Your Medical Record
What information do you have about me on your computers and in writing?
- Your name, address, date of birth
- Why you need care and treatment
- When and where you have been seen
- What happened when you were seen
Why do you have information about me?
- To give you good care and treatment
- To check you and other people get good care and treatment
- To check our staff are working well
- To plan new services
Do I have to give you my information?
- We must have information to give you care and treatment
- Information helps us to teach doctors and nurses and to make new treatments
- You can say no to us using your information for this
Do you share my information with other people?
Sometimes we talk to people such as other doctors or social services to make sure you receive all the care you need. We will always try to talk to you before we talk to them.
Information may be shared in the event of an emergency situation or for emergency response or recovery purposes.
Who can see my information?
The people who care for you need to know about you. Where we can we don’t use your name or address.
We only let people who really need to see your information have it.
Can I see my health record?
Yes, you can. Just ask us and we will tell you what to do.
Will I see all my information?
Usually yes, but very rarely there maybe medical or legal reasons why we cannot share everything with you.
If you would like to know more about how we use your information you can:
- Speak to the person in charge of your care
- Write to Dr P Kerr or Mrs Dawn Harrison who are senior members of staff responsible for confidentiality of patient information at:
- The Wall House Surgery
- The Wall House Surgery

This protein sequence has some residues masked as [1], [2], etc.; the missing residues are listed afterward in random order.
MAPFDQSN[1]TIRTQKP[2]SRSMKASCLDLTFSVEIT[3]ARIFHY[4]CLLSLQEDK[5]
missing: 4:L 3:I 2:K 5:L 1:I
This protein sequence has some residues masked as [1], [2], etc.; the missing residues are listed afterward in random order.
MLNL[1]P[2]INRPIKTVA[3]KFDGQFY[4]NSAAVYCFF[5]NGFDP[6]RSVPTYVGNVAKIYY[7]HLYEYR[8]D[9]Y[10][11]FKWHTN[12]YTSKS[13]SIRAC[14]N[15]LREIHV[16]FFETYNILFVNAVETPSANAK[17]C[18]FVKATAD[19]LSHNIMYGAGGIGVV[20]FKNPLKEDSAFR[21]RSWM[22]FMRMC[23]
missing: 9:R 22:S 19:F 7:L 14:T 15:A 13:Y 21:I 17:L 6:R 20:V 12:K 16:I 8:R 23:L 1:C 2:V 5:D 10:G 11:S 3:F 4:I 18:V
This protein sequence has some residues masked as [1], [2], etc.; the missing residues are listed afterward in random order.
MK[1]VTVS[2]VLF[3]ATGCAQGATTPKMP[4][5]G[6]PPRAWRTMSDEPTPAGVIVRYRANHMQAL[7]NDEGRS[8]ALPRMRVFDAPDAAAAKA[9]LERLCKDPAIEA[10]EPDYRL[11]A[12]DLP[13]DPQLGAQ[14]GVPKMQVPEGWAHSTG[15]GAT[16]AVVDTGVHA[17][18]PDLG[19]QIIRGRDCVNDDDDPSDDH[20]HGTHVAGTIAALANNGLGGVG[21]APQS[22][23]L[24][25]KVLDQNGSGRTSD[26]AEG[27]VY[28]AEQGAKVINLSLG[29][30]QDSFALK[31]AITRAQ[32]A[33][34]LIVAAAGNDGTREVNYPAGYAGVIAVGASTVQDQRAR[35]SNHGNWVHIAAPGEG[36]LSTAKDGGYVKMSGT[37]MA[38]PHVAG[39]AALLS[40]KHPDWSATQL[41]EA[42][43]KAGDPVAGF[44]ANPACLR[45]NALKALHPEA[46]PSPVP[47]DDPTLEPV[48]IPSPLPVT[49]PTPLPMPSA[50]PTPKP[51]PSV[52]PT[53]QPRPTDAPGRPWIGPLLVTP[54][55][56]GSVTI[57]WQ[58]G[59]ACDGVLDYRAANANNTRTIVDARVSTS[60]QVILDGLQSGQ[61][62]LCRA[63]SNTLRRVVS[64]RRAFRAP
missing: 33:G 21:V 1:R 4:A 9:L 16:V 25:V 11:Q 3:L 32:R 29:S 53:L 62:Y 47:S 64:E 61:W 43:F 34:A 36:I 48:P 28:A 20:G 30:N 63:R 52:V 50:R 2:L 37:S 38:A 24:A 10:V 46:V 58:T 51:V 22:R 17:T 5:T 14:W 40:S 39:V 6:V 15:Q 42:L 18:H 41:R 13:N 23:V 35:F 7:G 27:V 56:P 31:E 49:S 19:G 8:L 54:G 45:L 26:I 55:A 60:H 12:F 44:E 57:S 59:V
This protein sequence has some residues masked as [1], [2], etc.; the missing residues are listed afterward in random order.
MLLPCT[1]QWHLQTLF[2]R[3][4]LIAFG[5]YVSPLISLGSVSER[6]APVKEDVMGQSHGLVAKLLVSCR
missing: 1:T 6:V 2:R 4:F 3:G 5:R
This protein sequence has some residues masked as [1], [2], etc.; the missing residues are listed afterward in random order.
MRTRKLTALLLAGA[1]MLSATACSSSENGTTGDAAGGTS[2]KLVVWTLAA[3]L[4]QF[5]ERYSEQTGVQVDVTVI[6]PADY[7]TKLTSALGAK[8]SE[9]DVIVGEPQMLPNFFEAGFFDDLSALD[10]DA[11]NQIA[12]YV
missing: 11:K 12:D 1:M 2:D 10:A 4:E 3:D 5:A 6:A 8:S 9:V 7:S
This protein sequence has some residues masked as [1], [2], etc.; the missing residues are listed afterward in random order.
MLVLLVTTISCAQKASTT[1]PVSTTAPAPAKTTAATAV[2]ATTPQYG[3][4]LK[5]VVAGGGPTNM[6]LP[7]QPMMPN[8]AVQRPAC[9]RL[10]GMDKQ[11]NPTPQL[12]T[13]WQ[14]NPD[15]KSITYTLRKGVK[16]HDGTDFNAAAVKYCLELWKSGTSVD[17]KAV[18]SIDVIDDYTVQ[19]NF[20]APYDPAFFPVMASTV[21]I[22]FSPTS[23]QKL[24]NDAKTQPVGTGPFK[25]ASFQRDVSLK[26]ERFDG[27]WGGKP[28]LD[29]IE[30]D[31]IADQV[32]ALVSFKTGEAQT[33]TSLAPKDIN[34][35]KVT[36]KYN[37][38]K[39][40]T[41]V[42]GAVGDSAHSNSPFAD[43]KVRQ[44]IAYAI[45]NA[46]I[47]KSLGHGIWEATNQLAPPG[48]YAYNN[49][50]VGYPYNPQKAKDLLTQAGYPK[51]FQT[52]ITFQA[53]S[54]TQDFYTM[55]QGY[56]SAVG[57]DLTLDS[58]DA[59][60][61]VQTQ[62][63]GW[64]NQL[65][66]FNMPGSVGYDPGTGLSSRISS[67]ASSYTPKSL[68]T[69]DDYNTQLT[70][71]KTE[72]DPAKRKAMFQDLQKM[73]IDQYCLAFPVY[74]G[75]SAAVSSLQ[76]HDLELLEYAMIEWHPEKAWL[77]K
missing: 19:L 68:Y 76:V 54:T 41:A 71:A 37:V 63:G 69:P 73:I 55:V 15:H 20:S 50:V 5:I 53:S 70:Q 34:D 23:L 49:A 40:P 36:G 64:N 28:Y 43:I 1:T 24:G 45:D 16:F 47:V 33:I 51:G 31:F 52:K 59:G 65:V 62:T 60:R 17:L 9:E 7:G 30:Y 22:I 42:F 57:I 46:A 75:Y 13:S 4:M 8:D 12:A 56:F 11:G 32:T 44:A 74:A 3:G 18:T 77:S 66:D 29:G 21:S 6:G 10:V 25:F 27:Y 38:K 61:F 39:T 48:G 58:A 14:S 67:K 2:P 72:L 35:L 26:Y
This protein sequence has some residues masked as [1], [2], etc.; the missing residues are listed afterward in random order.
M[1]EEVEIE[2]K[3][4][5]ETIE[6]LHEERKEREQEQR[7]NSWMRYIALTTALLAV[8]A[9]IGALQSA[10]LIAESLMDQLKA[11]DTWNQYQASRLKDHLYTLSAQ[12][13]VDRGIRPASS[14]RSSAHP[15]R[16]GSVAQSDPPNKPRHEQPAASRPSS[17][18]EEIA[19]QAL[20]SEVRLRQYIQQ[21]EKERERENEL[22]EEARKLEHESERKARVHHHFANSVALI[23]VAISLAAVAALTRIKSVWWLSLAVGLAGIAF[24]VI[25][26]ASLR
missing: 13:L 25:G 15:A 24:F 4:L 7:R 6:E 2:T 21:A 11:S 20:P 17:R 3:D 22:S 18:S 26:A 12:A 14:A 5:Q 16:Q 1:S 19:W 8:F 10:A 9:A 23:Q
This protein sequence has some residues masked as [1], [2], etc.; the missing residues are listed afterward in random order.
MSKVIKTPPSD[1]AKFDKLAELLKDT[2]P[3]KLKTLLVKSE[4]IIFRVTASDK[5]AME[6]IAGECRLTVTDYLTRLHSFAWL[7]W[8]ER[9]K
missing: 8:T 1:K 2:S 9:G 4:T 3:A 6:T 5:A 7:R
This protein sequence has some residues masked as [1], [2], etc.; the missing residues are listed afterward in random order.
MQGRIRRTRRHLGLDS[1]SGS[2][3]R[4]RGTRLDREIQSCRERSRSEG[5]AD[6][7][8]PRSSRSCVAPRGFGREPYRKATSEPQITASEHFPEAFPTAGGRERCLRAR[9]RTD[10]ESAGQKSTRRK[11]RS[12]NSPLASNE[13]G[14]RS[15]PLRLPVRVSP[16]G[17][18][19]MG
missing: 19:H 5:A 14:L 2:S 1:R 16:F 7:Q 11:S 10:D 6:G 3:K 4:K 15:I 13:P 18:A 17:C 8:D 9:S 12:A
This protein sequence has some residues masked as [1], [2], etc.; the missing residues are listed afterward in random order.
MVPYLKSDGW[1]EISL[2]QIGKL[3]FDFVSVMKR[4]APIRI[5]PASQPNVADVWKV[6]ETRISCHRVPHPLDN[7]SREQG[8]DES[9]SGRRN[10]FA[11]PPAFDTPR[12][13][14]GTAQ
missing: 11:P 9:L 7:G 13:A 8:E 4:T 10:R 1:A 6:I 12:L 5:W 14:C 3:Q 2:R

If you wish to see or have a copy of your records you must write to the ‘records manager’ where you are being, or have been treated.
You may be charged an administration fee. You should be aware that in exceptional circumstances some information may be withheld to protect you from undue harm, or where a third party is involved.
How we use your information to help you
The health professionals caring for you keep records about your health and the care you receive.
This information is stored on both paper and computer systems.
Your records include basic details such as your address, ethnic group and next of kin. They also contain facts about your health, including appointments and test results. They may also contain information based on the professional opinion of the staff caring for you.
Your records are used to make sure:
- The staff caring for you have accurate, up to date information to help them decide the best possible care and treatment for you
- Make sure that treatments and services meet the needs of local communities
That full information is available should you need another form of care, for example if you are referred to a specialist service
- That there is a good basis for looking back and checking on the type and quality of care you received
- That your concerns can be properly looked into if you have a complaint
- We have an accurate record if we have to review your care.
Your information helps us to plan health services for the future both locally and nationally. It also allows us to monitor the way public money is spent.
If you do not want certain information recorded or used, please talk to the person in charge of your care who can explain what can be done.
If you feel that you are unable to do this, or you are not happy with the outcome, you should write to the chief executive of the trust or the manager of your GP/doctor’s practice.